ALGIERS: A former ally of Algeria’s deposed leader Abdelaziz Bouteflika was elected president of the protest-wracked country in a widely boycotted vote, sparking another outpouring of anger on the streets on Friday.
Huge crowds massed once again in Algiers vowing to keep up their campaign for the total dismantling of the political establishment following ex-prime minister Abdelmadjid Tebboune’s victory in Thursday’s poll.
“The vote is rigged. Your elections are of no concern to us and your president will not govern us,” demonstrators chanted following polls marred by unrest and a low turnout.
“Tebboune is worse than Bouteflika. He’s known for being one of the thieves,” said Meriem, a 31-year-old civil servant. “We did not vote and we will not back down.” The 74-year-old former premier took 58.15 percent of the vote, trouncing his four fellow contenders without the need for a second-round runoff, electoral commission chairman Mohamed Charfi announced.
All five candidates served under the two-decade rule of Bouteflika, 82, who resigned in the face of mass demonstrations in April.
The deeply unpopular election had been championed by the army as a way of restoring stability after almost 10 months of street protests.
But on polling day protesters defied a heavy police presence to hold a mass rally in the heart of the capital and smaller demonstrations in provincial cities.
The candidates — who included another former prime minister, Ali Benflis, 75, and an ex-minister, Azzedine Mihoubi — were widely rejected by protesters as “children of the regime”.
A record six in 10 Algerians abstained in the vote, Charfi said, the lowest turnout for a multi-party election since independence from France in 1962.
Tens of thousands rallied on election day in central Algiers, where police with water cannon and helicopters tried to disperse protesters.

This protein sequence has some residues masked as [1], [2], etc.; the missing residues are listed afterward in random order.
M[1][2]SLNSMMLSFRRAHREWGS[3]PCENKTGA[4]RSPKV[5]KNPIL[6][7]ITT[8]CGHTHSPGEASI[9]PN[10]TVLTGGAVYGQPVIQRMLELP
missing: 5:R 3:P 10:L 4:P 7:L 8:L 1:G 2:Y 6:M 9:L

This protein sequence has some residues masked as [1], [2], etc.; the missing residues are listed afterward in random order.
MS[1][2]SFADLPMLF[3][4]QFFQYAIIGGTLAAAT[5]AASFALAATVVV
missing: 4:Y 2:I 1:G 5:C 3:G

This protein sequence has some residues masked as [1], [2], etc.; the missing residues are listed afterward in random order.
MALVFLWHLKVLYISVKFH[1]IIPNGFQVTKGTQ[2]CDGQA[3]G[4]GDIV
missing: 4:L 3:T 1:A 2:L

On Friday, protesters took to the streets again in response to calls on social media under the slogan “Tebboune is not my president”.
Said, a 32 year-old engineer from Bouira, said he had made the 100-kilometre journey to the capital to take part in the demonstrations.
“I spent the night here so I could demonstrate again ... and say we don’t recognise their election or their president.” Pensioner Farida mocked the official figures from the electoral commission. “Someone added yeast to them to get them to rise,” she said.
In the mountain region of Kabylie, home to much of the country’s Berber minority and historically opposed to the central government, protesters ransacked polling stations and clashed with police on election day, residents said.
In Algiers, a group of protesters stormed a polling station, suspending voting there for about half an hour before police pushed them out again.
Young protesters in the capital slammed those casting their ballots as “traitors of the nation”.
That earned a sharp rebuke from one man in his 80s who said: “I fought for the right to vote, so I’m voting for my country.” Other voters said they had turned out because after nearly a year of turmoil it was time for a return to stability.
Tebboune faces a mammoth task to be accepted by the electorate in the North African country, where many citizens see the government as inept, corrupt and unable to manage the flagging economy.
He served in Bouteflika’s government from 1999 to 2002 as communications and then housing minister. He returned as housing minister from 2012 to 2017 when he was briefly appointed prime minister.
But he was sacked by Bouteflika after just three months for criticising some of the president’s inner circle, many of whom are now in jail on corruption charges.
Since the start of the campaign, Tebboune has sought to distance himself from his years of service under Bouteflika.
At his campaign headquarters, the announcement of his victory was greeted with shouts of “The people and the army with Tebboune”.
The “Hirak” street movement kicked off when Bouteflika announced in February that he would seek a fifth term in office.
Protesters have stayed on the streets ever since, demanding the total dismantling of the system that has ruled Algeria since independence.
Demonstrators have vented their anger at army chief Ahmed Gaid Salah, who has emerged as Algeria’s de facto strongman since Bouteflika stepped down.
A previous poll set for July was scrapped for lack of viable candidates and interim president Abdelkader Bensalah’s term technically ended five months ago.
Published in Dawn, December 14th, 2019